Medicare gap coverage will improve in 2011, a private research...

Medicare gap coverage will improve in 2011, a private research firm says, with greater number of firms offering it. (Undated) Credit: Bloomberg News

About 11 different insurance plans will have coverage available to help older Americans cope with Medicare's prescription coverage gap, a private research report said Wednesday.

Reversing a steady decline, the number of prescription plans covering at least some brand-name drugs in the "doughnut hole" coverage gap will triple next year, from 35 to 106.

In the analysis of Medicare data by Avalere Health, a private research firm, at least two plans covering some brand-name drugs in the gap will be available in every region of the country.

"On average, beneficiaries will have a choice of 11 different plans that offer gap coverage," Avalere chief executive Dan Mendelson said in a company statement. "Increased gap coverage offered by plans will greatly improve beneficiaries' access to affordable medications in 2011 -- and significantly lessen the impact of the doughnut hole experienced by many seniors, particularly those with multiple chronic illnesses."

The enhanced coverage carries a higher monthly premium. And the plans offer only a limited range of medications in the gap, most often drugs to treat chronic illnesses.

Nonetheless, some seniors may be willing to pay more for greater peace of mind. Some of the most widely used medications, including Lipitor for high cholesterol, are not available as generics.

"The coverage of generics in the gap has been fairly stable, but there has been very little coverage of brand-name drugs," said Bonnie Washington, an Avalere researcher who worked on the study.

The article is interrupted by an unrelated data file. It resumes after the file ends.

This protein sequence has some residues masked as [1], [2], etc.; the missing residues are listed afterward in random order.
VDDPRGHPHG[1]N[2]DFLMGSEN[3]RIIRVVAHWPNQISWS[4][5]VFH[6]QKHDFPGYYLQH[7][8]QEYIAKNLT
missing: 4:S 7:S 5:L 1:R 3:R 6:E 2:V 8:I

"This is the first year we have really seen it come back." The coverage expansion is partly the result of prodding by Medicare officials to get private insurers to offer more robust plans, Washington said.

Medicare's drug coverage gap is a cost-control idea that has never been popular.

In 2011, the gap will start after Medicare beneficiaries and their insurance plan have spent $2,840 on medications.

After that, seniors are responsible for roughly the next $3,600.

That's the "doughnut hole." Once total spending reaches about $6,440, Medicare's catastrophic coverage kicks in and beneficiaries pay only a small amount.

President Barack Obama's new health care law closes the gap by 2020 through a series of discounts. Next year, seniors get 50 percent off brand-name drugs in the gap and a smaller break on generics.

But Medicare will continue to count the full retail price of medications in computing the coverage gap. So that means seniors will pay a lot less to get through the doughnut hole.

About 4 million people now face the gap largely on their own.

The Avalere study also found benefits will improve for low-income people whose premiums and co-payments are covered by taxpayers. For the first time since the drug benefit was offered in 2006, 9 million low-income beneficiaries will have a bigger number of plans to pick from. For those who want to stick with their current plan, coverage will be more stable.

Medicare's open enrollment begins Nov. 15 and consumer advocates say the more than 17 million seniors enrolled in private prescription plans should take a particularly close look at their benefits for next year. Millions face double-digit premium hikes unless they shop for a cheaper plan.

Premiums will go up an average of 10 percent among the top plans that have signed up some 70 percent of seniors, according to an earlier Avalere analysis.

This story is supplemented with reporting by staff.